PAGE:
>> I think that it is clear from this and preceding discussions that there is a need for some system of tracking things that are like individuals/organisms/samples/lots. It is my believe that what needs to happen is:
>> 1. define clearly what the various stakeholders want to accomplish by their version of individuals/organisms/samples/lots (i.e. use cases/competency questions)
>> 2. use set theory or some other kind of logical system to describe clearly how the various versions of individuals/organisms/samples/lots are related to each other
>> 3. examine alternative mechanisms for defining the relationships among the variously defined individuals/organisms/samples/lots terms and determine how each approach can or cannot satisfy the use cases/competency questions.
>> 4. use one or more mechanisms which pass test #3 to define the terms that are deemed necessary and include them in some TDWG standard which may or may not be Darwin Core.
>> In September 2011, John Wieczorek had packaged several of the proposed class additions to Darwin Core into a concrete proposal:http://lists.tdwg.org/pipermail/tdwg-content/2011-September/002727.html . This proposal was deferred by the Executive Committee (see the last comment at http://code.google.com/p/darwincore/issues/detail?id=117 ) "... until we can further examine broader changes including the new classes and any insights that might come out of the RDF Interest Group." So the RDF Task Group has specifically been charged with the task of examining the addition of additional classes to Darwin Core and their implications. The RDF TG has assembled competency questionshttp://code.google.com/p/tdwg-rdf/wiki/CompetencyQuestions and use cases http://code.google.com/p/tdwg-rdf/wiki/UseCases but has not moved beyond that. So that's a start on Item #1 in the list above. However, the process has not moved beyond that. I recently made an appeal to the TG for someone to take up work on delivering some concrete progress on deliverables, but got no responses. I cannot be the person to move this forward for two reasons. One is that I already have my hands full with the DwC RDF guide (which doesn't address these issues) and the other is that I have reached the limits of my technical skills and am not able to take leadership on items #2-#4. Who will champion this?
>> At the risk of making this email too long, I will add one more comment. There seems to be a developing consensus that an OWL ontology structured according to the OBO Foundry (http://www.obofoundry.org/) principles is the answer to #2 and #3 above. However, I have yet to see the evidence that the complexity introduced by a formal OWL ontology is necessary or any actual concrete examples of how an OBO-style ontology would be used to satisfy the use cases. We have shown with DSW that some use cases can be met using only simple RDF and SPARQL (i.e. no actual reasoner involved). I presume that Rich and Rob W. have in hand a technical solution to their use cases that doesn't involve RDF at all. So I think that there need to be some iterations of defining and testing before we adopt a technology by acclimation. We've been down that road before with the TDWG Ontology and look how that turned out.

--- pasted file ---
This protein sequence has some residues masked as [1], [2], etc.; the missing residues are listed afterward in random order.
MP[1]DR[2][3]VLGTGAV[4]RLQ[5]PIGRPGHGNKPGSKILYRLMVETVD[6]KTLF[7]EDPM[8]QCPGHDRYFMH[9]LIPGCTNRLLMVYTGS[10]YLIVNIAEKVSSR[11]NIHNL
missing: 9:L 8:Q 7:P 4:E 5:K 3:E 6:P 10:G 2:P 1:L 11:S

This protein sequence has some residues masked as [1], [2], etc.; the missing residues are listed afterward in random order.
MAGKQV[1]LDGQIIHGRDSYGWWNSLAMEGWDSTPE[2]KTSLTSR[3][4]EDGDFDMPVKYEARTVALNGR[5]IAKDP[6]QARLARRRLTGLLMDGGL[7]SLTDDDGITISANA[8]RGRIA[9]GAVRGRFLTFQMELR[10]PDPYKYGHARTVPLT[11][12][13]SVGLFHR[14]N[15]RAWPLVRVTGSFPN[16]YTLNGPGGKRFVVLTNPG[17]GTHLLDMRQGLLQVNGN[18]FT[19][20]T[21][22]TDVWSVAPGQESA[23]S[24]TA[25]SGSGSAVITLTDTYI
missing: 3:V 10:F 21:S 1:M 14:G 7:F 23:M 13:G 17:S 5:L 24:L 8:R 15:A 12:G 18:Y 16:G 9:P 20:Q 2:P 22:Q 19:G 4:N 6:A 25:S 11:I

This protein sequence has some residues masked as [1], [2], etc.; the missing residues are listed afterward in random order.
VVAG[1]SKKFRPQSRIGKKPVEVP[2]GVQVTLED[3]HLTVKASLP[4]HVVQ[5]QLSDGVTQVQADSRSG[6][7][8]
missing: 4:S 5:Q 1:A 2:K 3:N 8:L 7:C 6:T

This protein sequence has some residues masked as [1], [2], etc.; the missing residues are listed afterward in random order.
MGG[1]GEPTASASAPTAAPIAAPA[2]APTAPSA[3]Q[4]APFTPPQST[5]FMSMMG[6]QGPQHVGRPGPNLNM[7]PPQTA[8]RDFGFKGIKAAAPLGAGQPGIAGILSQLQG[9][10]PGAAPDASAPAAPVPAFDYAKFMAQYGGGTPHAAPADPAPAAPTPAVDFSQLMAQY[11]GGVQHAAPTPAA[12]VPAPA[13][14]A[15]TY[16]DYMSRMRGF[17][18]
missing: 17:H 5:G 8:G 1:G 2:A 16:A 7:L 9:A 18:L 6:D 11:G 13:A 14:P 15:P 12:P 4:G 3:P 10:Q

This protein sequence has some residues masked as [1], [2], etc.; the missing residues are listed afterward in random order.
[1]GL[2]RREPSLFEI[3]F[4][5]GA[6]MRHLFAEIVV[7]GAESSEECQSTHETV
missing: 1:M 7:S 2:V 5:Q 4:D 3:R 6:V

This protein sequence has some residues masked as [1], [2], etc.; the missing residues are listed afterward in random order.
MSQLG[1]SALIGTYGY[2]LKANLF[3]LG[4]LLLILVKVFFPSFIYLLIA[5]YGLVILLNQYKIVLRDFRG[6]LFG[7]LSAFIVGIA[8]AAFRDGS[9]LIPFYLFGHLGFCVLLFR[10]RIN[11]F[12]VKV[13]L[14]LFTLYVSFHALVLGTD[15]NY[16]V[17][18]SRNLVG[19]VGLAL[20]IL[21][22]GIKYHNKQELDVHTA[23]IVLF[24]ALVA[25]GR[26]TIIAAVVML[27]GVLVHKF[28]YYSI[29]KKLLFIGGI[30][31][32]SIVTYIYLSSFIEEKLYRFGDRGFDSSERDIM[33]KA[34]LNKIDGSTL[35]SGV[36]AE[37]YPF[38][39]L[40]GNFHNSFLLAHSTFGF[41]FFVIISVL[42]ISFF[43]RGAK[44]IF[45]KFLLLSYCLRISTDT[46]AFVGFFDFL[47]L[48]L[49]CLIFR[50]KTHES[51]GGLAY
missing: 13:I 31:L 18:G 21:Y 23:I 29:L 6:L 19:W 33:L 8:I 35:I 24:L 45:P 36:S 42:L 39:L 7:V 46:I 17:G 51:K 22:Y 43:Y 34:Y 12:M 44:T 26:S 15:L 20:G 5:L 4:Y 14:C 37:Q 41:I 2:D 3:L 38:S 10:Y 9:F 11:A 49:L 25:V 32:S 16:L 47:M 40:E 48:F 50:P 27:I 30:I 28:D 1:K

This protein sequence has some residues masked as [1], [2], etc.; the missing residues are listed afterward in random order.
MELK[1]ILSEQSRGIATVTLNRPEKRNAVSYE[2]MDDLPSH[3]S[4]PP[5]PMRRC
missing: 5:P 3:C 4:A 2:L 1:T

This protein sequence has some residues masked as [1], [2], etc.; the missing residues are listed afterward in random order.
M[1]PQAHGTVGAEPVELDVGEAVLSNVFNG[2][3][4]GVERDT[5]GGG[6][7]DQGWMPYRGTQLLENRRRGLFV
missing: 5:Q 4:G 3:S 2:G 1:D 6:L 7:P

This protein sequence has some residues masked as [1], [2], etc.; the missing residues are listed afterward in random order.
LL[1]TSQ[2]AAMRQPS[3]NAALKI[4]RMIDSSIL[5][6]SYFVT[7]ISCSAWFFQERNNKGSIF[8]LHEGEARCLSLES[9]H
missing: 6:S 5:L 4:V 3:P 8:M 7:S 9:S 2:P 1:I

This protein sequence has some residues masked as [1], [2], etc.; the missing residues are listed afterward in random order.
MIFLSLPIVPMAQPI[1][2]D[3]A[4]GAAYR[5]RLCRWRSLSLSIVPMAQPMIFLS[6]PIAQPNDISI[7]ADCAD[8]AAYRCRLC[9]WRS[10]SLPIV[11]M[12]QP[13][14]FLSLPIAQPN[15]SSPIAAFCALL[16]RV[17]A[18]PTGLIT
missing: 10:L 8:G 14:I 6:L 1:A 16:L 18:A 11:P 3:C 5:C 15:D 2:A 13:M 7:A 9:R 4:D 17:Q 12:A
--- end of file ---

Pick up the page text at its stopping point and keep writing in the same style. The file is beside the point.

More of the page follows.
>> Robert Guralnick wrote:
>> I agree with John and Gregor. The term "individual" doesn't quite seem to capture the concept or usage. However, I think there is more general agreement that there is a pressing need - and immediate value - for a term to represent "material sample" and derivaties. It seems that the proposal on the table serves that need with the right definition, that is explicit, and that provides necessary linkages to other related domains.
>> Best, Rob
>> On Sun, May 26, 2013 at 1:47 AM, Gregor Hagedorn <g.m.hagedorn at gmail.com> wrote:
>>> Basically, we’ve been running with the idea of an “Individual” class – as
>>> originally proposed by Steve and discussed at some length on this list a
>>> while ago. This has been documented for DSW:
>>> We define an “Individual” as the physical “something” that underpins an
>>> Occurrence. In the case of organisms, this can be a group (herd, school,
>>> flock, etc.), specimen (either a single specimen, or a lot of multiple
>>> specimens), or any sort of derivative of a specimen (part, tissue sample,
>>> dna extraction, etc.). It corresponds to the intended meaning of
>> I disagree with using "Individual" for sets of objects. It is
>> surprising, and lacking any clear definition when to stop, that means
>> a taxon is an individual, a collection is an individual, etc.
>> tdwg-content mailing list
>> tdwg-content at lists.tdwg.org
>> Steven J. Baskauf, Ph.D., Senior Lecturer
>> Vanderbilt University Dept. of Biological Sciences
>> postal mail address:
>> PMB 351634
>> Nashville, TN 37235-1634, U.S.A.
>> delivery address:
>> 2125 Stevenson Center
>> 1161 21st Ave., S.
>> Nashville, TN 37235
>> office: 2128 Stevenson Center
>> phone: (615) 343-4582, fax: (615) 322-4942
>> If you fax, please phone or email so that I will know to look for it.
>> tdwg-content mailing list
>> tdwg-content at lists.tdwg.org
Steven J. Baskauf, Ph.D., Senior Lecturer
Vanderbilt University Dept. of Biological Sciences
postal mail address:
Nashville, TN 37235-1634, U.S.A.
2125 Stevenson Center
1161 21st Ave., S.
Nashville, TN 37235
office: 2128 Stevenson Center
phone: (615) 343-4582, fax: (615) 322-4942
If you fax, please phone or email so that I will know to look for it.